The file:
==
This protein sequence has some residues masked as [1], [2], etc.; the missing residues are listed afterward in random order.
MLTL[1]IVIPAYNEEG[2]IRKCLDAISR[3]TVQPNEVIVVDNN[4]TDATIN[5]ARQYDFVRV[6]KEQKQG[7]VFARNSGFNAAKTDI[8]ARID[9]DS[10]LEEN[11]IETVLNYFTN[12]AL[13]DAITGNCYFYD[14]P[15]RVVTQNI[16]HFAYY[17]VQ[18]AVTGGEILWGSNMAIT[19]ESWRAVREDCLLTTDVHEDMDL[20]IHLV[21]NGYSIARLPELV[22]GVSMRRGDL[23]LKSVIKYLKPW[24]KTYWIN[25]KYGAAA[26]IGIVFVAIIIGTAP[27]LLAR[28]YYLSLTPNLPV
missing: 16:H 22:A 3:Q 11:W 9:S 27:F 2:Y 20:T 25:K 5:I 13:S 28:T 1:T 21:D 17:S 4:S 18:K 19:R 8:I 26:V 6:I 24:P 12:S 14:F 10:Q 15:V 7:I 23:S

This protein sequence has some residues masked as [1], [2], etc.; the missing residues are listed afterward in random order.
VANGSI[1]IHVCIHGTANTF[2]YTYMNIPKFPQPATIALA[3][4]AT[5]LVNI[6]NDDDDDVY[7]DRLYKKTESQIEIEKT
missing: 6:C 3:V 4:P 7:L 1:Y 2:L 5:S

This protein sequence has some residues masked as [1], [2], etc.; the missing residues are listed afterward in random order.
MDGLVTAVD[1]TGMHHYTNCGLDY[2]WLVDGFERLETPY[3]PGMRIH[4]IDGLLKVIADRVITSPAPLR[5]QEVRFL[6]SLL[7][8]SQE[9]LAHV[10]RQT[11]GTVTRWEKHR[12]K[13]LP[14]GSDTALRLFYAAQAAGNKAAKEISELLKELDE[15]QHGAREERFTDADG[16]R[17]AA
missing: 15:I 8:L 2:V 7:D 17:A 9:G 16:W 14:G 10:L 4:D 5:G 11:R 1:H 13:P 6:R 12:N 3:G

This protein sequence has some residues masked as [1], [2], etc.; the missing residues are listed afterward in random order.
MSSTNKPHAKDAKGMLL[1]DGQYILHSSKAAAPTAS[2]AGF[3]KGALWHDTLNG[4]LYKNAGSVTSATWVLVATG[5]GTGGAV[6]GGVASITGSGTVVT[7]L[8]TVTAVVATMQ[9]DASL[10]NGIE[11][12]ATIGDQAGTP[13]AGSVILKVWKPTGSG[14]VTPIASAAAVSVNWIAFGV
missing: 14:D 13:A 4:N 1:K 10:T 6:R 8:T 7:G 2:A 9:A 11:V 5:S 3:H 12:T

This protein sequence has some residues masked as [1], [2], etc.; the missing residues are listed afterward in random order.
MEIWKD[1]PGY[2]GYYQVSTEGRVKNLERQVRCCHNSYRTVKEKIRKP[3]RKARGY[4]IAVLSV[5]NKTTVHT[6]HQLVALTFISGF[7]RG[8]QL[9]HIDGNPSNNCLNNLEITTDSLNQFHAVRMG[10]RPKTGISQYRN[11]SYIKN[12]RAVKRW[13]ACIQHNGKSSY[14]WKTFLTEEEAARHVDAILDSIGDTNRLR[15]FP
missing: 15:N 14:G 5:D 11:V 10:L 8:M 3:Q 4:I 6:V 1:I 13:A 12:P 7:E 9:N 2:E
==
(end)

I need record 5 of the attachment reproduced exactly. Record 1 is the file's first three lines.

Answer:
This protein sequence has some residues masked as [1], [2], etc.; the missing residues are listed afterward in random order.
MEIWKD[1]PGY[2]GYYQVSTEGRVKNLERQVRCCHNSYRTVKEKIRKP[3]RKARGY[4]IAVLSV[5]NKTTVHT[6]HQLVALTFISGF[7]RG[8]QL[9]HIDGNPSNNCLNNLEITTDSLNQFHAVRMG[10]RPKTGISQYRN[11]SYIKN[12]RAVKRW[13]ACIQHNGKSSY[14]WKTFLTEEEAARHVDAILDSIGDTNRLR[15]FP
missing: 15:N 14:G 5:D 11:V 10:L 8:M 3:Q 4:I 6:V 1:I 13:A 12:P 7:E 9:N 2:E